But the point is really good, and is how I've shopped forever: you just have to pick what matters to you, and not throw money away where you can't tell the difference. For example, my husband adores the name brand OJ (the "fresh" kind with all the pulp in it; he will drink one of two brands). It's ridiculously expensive. When we got married, I tried every other (cheaper) brand, but he could tell the difference every time. So I get him his OJ.

Posted by: laura33 | July 24, 2009 7:52 AM | Report abuse

Funny - I just came to comment on the same thing as pp. Make your own vinegrette - so easy and cheaper and better then story bought.

I will also second her husband's preference for brand name OJ - it really is better.

always check before buying the dtore brand that it really is less - I was buying small trash bags for the bathroom and the glad brand were actually less then the store brand. (Neither were on sale.)

Posted by: a1icia | July 24, 2009 8:28 AM | Report abuse

"...must-have brands or grocery items you won’t give up?"

Hidden Valley Ranch dressing mix (the powdered kind in the box)

Posted by: robjdisc | July 24, 2009 8:49 AM | Report abuse

This post really got my mind churning - thanks for a great topic!

Other items to add to the brand-name-only list:

- TP
- Ketchup

I kill most plants just by looking at them, but will try to grow my own herbs. It WOULD be nice, but my black thumb might make it near impossible.

Thanks again!

Posted by: ilovefood13 | July 24, 2009 10:31 AM | Report abuse

I always buy name brand sour cream. Store brand ends up looking almost soupy, whereas the name brand has that nice, thick, dollop-y quality you want in sour cream. Also pasta sauce. I can really tell a difference there.

Posted by: colomom | July 24, 2009 10:52 AM | Report abuse

I don't buy store-brand beans. Progresso is my brand, the Giant brand isn't cooked enough.

You can also save by shopping on price for spices. I wanted Cardamon and Giant was a lot, oddly Whole Foods had a better price on that particular one.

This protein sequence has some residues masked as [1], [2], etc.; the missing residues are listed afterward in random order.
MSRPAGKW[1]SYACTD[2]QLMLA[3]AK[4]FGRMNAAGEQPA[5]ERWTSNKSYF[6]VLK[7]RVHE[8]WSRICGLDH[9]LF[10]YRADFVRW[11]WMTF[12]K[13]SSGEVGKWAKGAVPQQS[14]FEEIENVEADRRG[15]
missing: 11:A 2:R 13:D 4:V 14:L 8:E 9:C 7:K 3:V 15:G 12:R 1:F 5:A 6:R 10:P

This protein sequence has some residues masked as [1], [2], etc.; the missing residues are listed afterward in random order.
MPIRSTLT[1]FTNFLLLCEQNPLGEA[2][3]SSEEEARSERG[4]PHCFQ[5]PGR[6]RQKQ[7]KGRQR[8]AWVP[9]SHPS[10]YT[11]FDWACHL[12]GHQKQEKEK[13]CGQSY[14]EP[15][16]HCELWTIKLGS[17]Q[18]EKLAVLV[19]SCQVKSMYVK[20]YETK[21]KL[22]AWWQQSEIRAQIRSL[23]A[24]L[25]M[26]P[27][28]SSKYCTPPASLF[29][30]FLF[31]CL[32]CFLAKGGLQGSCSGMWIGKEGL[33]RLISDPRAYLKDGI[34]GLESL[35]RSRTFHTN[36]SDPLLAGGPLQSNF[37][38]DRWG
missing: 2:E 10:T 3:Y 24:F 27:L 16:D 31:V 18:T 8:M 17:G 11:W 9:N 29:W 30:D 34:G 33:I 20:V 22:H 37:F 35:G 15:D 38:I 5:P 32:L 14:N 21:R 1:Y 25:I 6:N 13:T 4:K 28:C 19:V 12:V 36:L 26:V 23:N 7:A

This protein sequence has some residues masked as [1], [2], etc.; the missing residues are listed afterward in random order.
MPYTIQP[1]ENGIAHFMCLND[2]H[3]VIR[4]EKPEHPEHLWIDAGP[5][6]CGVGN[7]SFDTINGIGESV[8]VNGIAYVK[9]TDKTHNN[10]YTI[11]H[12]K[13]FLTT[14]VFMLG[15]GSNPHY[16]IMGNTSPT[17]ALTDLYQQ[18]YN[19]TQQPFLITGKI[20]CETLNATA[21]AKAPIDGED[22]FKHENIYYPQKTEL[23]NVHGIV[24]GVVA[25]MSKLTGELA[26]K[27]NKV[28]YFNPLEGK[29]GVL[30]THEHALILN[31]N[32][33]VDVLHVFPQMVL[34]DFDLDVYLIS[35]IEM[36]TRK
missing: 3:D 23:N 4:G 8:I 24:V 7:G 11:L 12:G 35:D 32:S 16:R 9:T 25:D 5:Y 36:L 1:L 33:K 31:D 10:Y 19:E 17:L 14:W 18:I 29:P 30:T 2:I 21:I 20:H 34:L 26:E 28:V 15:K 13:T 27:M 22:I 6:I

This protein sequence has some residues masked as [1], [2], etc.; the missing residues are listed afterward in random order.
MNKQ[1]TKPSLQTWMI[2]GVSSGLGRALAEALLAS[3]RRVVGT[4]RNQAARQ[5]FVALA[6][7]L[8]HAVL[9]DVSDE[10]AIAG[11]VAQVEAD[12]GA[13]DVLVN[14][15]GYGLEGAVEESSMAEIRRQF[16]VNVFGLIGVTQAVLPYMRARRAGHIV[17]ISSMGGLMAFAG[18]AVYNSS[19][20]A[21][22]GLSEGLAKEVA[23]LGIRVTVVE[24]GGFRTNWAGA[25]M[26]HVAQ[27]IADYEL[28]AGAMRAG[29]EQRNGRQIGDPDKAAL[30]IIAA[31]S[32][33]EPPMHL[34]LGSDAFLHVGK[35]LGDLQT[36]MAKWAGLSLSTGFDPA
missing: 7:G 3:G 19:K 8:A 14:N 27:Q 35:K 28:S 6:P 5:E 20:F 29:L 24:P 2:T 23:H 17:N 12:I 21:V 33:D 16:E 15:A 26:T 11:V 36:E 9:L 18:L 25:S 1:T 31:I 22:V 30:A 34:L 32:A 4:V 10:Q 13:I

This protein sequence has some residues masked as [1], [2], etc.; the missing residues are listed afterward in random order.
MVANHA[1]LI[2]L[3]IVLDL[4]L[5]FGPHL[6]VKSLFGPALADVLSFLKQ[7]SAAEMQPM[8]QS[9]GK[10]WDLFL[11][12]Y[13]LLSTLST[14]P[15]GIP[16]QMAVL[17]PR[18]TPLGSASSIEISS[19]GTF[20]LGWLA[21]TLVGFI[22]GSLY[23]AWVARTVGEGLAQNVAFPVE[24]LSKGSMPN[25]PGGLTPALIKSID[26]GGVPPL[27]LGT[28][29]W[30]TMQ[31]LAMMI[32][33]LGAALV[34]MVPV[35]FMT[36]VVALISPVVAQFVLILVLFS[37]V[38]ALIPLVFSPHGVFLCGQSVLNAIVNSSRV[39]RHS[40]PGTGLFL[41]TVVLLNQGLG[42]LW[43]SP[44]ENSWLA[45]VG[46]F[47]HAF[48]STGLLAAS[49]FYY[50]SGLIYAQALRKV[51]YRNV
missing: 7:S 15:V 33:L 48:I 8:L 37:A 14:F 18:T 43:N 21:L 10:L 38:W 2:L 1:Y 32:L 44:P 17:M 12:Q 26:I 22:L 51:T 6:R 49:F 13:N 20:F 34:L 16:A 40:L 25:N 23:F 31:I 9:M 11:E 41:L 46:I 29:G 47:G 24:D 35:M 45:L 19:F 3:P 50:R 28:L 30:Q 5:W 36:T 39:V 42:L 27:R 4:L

Posted by: RedBird27 | July 24, 2009 12:36 PM | Report abuse

One area where I find absolutely no difference is in over-the-counter medications. You can usually get a bottle of store brand ibuprophen for half the cost of Advil or Motrin, same goes for aspirin, acetominophen (Tylenol), as well as cold remedies like Robitussin.

I always buy Cheerios, however, I can really taste the difference between them and store brands, but my husband is happy with any store brand of shredded wheat (maybe because no matter what they still taste like cardboard?)

Posted by: NoMad3 | July 24, 2009 4:35 PM | Report abuse

Although I agree that it's worth it to buy name-brand paper towels, the truth is that they are almost entirely superfluous. Get yourself a sponge and some rags. Just about the only time I use a paper towel is to clean up cat barf. A roll of Viva paper towels lasts months in our house.

Posted by: small_world | July 25, 2009 8:15 AM | Report abuse

I always buy brand name canned tomato products, paste, sauce, whole tomatoes. I've tried different store brands but none seem to be as good. I save my money by waiting for a sale then stocking up.
Hubby only likes Nabisco Premium Saltines, I indulge for the sake of marital harmony.

Posted by: tbva | July 26, 2009 11:22 AM | Report abuse

Triscuits. The store brand taste like oily cardboard.

Posted by: gettingdizzy1 | July 29, 2009 2:38 PM | Report abuse

Hellmann's/Best Foods mayo.

Posted by: di89 | July 30, 2009 10:27 PM | Report abuse